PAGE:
So there is no distracting going on here. Almost all chips are affected by spectre, but it's so hard to exploit as to almost be irrelevant. Meltdown is serious and it's Intel only.
    Reply
  • Manch - Monday, March 26, 2018 - link

    HStewart is an Intel shill/fan boy. In his mind Intel can do no wrong. You're wasting your breath arguing with him. Reply
  • bcronce - Sunday, March 25, 2018 - link

    A bug is when something does not work to spec. Reply
  • boozed - Sunday, March 25, 2018 - link

    I bet you $10 the spec doesn't say "our branch prediction should have this massive security flaw". Reply
  • linuxgeex - Monday, March 26, 2018 - link

    Correct, it's a design flaw not a bug. When something operates as designed it isn't a bug, but that doesn't make it correct either. Intel is rightly getting sued by the people who are significantly affected and who can afford to battle Intel in court... that will be people who forked over millions to obtain small performance improvements based on Intel's claims of security, performance, and fitness for the purpose for which it was sold, which later was found to be false. They are being sued exactly the same way that Honda would be sued if they supplied a Formula One team with an engine that performed 30% slower than advertised. Reply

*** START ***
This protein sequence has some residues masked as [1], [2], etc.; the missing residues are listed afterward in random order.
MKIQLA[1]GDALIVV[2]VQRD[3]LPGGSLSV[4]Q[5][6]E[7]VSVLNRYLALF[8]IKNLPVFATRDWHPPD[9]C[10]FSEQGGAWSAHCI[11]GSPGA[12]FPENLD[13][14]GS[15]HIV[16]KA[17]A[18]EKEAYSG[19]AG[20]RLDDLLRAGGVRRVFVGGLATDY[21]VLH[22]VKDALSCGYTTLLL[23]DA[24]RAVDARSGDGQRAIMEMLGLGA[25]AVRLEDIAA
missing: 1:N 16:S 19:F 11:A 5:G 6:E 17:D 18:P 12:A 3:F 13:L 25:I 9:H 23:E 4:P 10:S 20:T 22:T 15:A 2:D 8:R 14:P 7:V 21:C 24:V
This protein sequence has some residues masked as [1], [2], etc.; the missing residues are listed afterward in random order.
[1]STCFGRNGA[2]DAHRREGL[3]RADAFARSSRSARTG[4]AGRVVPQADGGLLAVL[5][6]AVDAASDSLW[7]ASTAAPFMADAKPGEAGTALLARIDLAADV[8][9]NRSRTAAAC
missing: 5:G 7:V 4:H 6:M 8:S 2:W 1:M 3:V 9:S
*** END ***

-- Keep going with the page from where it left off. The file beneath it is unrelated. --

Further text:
• Alexvrb - Saturday, March 24, 2018 - link

    It's a CPU vulnerability. Reply
  • willis936 - Friday, March 23, 2018 - link

    The power consumption drop with performance is interesting. I'd be interested in seeing a comparison of efficiency pre and post patch. At a glance t's difficult to tell if efficiency has gone up, down, or stayed the same. I'm under the impression that this patch disables speculative execution entirely which, unless speculation takes a lot more power than I think, efficiency should go down. Reply